“How to decide corridors for narrowing lane and shoulder widths to add an additional lane without negatively influencing network performance measures and maximizing benefits?”

3.1. Motivational Example

Recently, there was discussion on exploring the feasibility of a similar option in some corridors of the Interstate Loop 410 in San Antonio, Texas, USA (Figure 1(a)). Figure 1(a) illustrates the San Antonio City network with major freeways (I-37, I-35, and I-10) and loops (Loop 410) around the city. The figure also shows the city’s congested corridors in red overlapping lines and fatalities on each road network are shown with the green points. Figure 1(b) is a simple representation of the network that consists of five road-links or corridors and four nodes (origin or destinations). This example network used for conceptual explanation of the problem is derived from the San Antonio City network. The nodes represent the origin or destination and links represent the corridors that are being considered for reducing lane and shoulder width for added capacity in terms of a new lane. For simplicity, we have considered only one-directional links and reported results are for this example network. It may be noted that a realistic network is solved later in this paper.

Figure 1: San Antonio City network and example network for conceptual explanation.

Table 1 shows the basic network parameters. The average free flow speed for the corridors is assumed as posted speeds; however, the effects of merging, diverging, and curvature on the speed are ignored in this example but will be considered in the real case study (in Case Study). The lane capacity is derived based on free flow speed as in HCM [12]. The origin-destination demand is assumed 16,000 veh/hr from El-Paso & Laredo to Austin/Houston and 8,000 veh/hr to Corpus Christi.

Table 1: Example network parameters.
3.2. Discussion on Possible Solution

Table 2 illustrates the results of solving the example network at different corridor improvement levels by narrowing lane and shoulder widths. The first column presents three cases: the first case is the base-case, that is, no improvement in the network, the second case is narrowing all of the road-links/corridors and adding lanes without considering budget and network level impacts, and the third case is the most conservative (in terms of expenditure) and chooses the shortest congested corridor for improvement and the last case is based on the model proposed in this paper.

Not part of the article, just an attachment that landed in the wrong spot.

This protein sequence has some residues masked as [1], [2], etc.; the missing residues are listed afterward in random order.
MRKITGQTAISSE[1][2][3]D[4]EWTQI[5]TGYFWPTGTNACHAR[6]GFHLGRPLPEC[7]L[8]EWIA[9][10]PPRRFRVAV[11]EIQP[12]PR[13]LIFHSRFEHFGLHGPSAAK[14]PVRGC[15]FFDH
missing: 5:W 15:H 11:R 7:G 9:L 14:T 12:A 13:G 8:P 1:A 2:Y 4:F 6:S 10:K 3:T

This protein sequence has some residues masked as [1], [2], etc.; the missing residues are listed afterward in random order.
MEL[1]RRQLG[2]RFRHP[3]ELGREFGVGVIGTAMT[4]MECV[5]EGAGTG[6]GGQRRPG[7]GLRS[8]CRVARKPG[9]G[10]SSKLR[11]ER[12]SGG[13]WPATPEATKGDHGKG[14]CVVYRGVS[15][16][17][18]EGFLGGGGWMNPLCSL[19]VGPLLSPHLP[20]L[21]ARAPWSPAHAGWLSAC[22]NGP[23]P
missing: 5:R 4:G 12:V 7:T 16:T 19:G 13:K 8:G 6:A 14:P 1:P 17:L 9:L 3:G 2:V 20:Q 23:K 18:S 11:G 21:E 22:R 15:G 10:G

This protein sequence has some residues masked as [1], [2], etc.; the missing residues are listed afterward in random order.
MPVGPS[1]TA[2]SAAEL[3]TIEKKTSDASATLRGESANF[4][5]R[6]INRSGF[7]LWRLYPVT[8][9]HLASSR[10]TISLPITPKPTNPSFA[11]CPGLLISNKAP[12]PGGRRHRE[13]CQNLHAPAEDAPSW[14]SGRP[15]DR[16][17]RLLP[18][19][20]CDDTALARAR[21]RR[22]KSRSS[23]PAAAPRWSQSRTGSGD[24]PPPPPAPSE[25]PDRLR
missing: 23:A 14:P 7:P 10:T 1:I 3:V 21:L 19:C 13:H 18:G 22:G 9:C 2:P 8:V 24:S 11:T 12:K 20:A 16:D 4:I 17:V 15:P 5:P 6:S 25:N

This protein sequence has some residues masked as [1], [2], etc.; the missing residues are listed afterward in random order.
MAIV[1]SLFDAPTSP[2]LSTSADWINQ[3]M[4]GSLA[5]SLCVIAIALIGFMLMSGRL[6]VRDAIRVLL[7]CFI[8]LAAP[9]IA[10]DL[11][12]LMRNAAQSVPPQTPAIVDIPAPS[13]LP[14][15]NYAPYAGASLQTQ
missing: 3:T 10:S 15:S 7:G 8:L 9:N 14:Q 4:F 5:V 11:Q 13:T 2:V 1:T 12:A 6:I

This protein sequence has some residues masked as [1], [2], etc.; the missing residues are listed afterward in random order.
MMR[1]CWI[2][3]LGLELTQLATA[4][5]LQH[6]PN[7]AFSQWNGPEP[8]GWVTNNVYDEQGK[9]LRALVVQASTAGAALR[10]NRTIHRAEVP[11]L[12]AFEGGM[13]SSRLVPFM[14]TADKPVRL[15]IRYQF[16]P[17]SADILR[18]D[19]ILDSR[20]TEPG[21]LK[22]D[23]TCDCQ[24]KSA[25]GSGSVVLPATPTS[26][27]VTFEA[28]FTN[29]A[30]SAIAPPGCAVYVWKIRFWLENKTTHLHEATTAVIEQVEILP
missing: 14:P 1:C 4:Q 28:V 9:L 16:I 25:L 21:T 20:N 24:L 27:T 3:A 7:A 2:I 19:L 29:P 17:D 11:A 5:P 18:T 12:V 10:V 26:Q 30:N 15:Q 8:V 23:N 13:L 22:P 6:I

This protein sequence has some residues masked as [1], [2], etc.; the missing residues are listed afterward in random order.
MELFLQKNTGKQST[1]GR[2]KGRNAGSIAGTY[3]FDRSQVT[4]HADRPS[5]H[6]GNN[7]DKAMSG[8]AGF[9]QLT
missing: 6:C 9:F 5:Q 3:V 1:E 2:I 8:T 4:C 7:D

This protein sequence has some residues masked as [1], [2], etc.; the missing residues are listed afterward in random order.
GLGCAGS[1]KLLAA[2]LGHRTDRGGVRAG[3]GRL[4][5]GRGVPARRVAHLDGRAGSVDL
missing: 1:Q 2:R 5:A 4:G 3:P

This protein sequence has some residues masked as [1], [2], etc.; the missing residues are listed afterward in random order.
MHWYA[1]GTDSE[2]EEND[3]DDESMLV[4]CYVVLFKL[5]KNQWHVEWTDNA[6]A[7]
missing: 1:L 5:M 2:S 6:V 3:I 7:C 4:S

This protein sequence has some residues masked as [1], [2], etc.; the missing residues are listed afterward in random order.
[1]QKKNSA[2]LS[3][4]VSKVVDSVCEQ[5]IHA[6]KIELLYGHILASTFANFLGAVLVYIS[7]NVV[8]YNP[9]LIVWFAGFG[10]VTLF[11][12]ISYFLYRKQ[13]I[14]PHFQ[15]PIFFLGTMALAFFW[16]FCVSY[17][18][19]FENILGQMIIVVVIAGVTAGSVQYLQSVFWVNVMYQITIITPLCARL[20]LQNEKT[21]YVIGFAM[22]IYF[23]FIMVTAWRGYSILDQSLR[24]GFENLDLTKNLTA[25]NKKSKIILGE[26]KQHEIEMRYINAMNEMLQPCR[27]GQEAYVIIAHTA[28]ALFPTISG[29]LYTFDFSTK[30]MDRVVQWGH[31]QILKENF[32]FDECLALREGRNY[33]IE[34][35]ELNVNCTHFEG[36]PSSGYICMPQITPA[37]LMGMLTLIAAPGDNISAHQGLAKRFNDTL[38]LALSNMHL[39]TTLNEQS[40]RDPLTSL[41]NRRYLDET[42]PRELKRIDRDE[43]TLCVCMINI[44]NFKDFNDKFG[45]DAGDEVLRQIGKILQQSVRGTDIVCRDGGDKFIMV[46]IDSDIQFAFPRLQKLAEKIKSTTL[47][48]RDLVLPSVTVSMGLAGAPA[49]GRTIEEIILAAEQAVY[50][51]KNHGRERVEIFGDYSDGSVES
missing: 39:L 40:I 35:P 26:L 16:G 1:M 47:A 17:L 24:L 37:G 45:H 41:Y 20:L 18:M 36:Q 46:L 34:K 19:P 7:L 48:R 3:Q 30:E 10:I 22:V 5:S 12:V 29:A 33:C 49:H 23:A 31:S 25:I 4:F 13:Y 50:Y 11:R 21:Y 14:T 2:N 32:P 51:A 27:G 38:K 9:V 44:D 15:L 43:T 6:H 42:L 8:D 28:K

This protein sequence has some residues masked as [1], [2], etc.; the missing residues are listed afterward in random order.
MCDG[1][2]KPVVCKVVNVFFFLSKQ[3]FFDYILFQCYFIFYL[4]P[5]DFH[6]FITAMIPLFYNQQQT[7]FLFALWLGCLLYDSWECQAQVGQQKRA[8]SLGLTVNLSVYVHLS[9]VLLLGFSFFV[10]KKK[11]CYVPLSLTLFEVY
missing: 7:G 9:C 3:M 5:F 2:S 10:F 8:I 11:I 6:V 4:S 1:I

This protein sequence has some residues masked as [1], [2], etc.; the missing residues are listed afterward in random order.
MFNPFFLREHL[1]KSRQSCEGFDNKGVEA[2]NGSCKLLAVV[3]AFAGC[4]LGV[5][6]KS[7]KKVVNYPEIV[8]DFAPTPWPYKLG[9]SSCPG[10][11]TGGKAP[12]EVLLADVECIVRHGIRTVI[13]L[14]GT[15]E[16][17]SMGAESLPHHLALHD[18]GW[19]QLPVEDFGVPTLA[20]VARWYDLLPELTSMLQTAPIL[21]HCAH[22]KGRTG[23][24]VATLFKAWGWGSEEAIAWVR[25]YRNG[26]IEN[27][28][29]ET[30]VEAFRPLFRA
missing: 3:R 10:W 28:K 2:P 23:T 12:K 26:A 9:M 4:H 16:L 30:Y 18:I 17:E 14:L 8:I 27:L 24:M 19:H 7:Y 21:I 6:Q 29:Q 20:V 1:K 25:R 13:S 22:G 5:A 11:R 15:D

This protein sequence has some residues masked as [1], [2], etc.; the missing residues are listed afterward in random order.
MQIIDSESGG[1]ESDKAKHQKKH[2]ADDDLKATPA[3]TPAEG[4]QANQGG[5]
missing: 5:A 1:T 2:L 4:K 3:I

Table 2: Result of analysis of example network.

The second column represents the road-link/corridor level performance measures. In the column (corridor selection), the Yes or No represents a selection of a corridor for improvement; if the value is Yes, the corridor is selected for adding a lane by narrowing the shoulder and lanes; otherwise it is not. The performance measures are the result of this implementation and shown in terms of travel time and average speed on the corridor. The value in square brackets shows the percentage improvement in the performance measures compared to the base-case. Although it is easy to comprehend changes in mobility (individual performance measure), the changes in crashes (fatal and nonfatal) may appear to be minor and unrealistic for this example. Hence, it has been shown in terms of total cost of crashes in the next column, as part of planner’s objectives.

The third column shows the system level performance measures. The first measure total system travel time (TSTT) is the overall time spent by traffic in the network. The TSTT is computed as vehicles in the corridor during peak hour multiplied by travel time in the corridor, summed across all the corridors.

The second measure total system crash cost (TSCC) is the cost of fatal or nonfatal crashes multiplied by the predicted number of crashes after implementation of the project, summed across all the corridors. National Safety Council (NSC) estimates the average costs of fatal and nonfatal crashes as 1,420,000/death and 78,700/accident. We use these costs to normalize the objective function by providing weight to predicted fatal and nonfatal crashes and convert it into a single objective (TSCC). The individual crashes (fatal and nonfatal) cannot be simply added to form an objective function because the number of nonfatal crashes could be high compared to the fatal crashes. In addition, the higher weight (cost) to fatal crashes ensures that the algorithm treats them differently. The last performance measure among system performance measures (column 3) is the expenditure for narrowing the lanes and shoulder width.

The base-case shows the current travel conditions (i.e., speed, travel time) and system level performance of the network. In Table 2 (row 2), reducing lane and shoulder width of all the corridors and adding a lane improve the speed between 10 and 25 percent compared to the base-case (column 2). At the system level (column 3) the reduction in TSTT is 17 percent and shows the increase in system mobility. However, there is a slight increase in the system crash cost (TSCC) because of increase in predicted fatal and nonfatal crashes due to narrowing of the lanes. In reality, narrowing all lanes does not make sense and most state DOTs do not have budget to improve all major corridors.

The next case (suboptimal improvements) is a solution where planners try to minimize expenditure and impact by reducing the width and adding a lane only in the shortest congested corridor. This option does not improve the other corridor speeds except the selected corridor (10% increase in the speed). Further, it deteriorates the safety of the network. The next section of the paper formulates this problem and presents the solution methodology that provides an optimal solution for the example network followed by realistic case studies.